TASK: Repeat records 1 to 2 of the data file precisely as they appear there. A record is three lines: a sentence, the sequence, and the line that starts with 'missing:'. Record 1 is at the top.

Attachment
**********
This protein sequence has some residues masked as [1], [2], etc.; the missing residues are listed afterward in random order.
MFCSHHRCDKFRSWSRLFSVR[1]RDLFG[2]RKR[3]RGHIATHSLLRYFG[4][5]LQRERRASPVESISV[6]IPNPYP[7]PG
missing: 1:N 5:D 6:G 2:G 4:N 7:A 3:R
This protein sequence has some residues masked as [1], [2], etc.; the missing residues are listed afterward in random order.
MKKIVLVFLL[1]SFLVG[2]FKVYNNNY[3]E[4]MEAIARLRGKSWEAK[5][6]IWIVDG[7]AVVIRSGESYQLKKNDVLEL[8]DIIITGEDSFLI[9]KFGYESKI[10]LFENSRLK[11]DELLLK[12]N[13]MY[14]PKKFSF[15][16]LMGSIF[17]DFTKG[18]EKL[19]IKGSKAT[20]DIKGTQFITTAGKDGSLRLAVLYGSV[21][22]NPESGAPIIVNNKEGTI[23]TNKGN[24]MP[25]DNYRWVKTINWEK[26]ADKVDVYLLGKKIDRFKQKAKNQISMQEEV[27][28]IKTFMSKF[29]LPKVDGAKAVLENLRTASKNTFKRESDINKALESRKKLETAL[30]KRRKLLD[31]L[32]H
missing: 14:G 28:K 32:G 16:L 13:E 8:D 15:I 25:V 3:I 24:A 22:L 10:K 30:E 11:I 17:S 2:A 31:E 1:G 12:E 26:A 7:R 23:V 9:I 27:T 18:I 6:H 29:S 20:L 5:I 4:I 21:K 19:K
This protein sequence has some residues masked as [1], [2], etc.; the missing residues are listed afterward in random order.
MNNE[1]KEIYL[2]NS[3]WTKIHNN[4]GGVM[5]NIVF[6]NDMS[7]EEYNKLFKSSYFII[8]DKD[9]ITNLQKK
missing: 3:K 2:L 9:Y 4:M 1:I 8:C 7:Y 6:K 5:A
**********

This protein sequence has some residues masked as [1], [2], etc.; the missing residues are listed afterward in random order.
MFCSHHRCDKFRSWSRLFSVR[1]RDLFG[2]RKR[3]RGHIATHSLLRYFG[4][5]LQRERRASPVESISV[6]IPNPYP[7]PG
missing: 1:N 5:D 6:G 2:G 4:N 7:A 3:R
This protein sequence has some residues masked as [1], [2], etc.; the missing residues are listed afterward in random order.
MKKIVLVFLL[1]SFLVG[2]FKVYNNNY[3]E[4]MEAIARLRGKSWEAK[5][6]IWIVDG[7]AVVIRSGESYQLKKNDVLEL[8]DIIITGEDSFLI[9]KFGYESKI[10]LFENSRLK[11]DELLLK[12]N[13]MY[14]PKKFSF[15][16]LMGSIF[17]DFTKG[18]EKL[19]IKGSKAT[20]DIKGTQFITTAGKDGSLRLAVLYGSV[21][22]NPESGAPIIVNNKEGTI[23]TNKGN[24]MP[25]DNYRWVKTINWEK[26]ADKVDVYLLGKKIDRFKQKAKNQISMQEEV[27][28]IKTFMSKF[29]LPKVDGAKAVLENLRTASKNTFKRESDINKALESRKKLETAL[30]KRRKLLD[31]L[32]H
missing: 14:G 28:K 32:G 16:L 13:E 8:D 15:I 25:V 3:I 24:A 22:L 10:K 30:E 11:I 17:S 2:A 31:E 1:G 12:E 26:A 7:R 23:V 9:I 27:T 18:I 6:H 29:S 20:L 5:I 4:I 21:K 19:K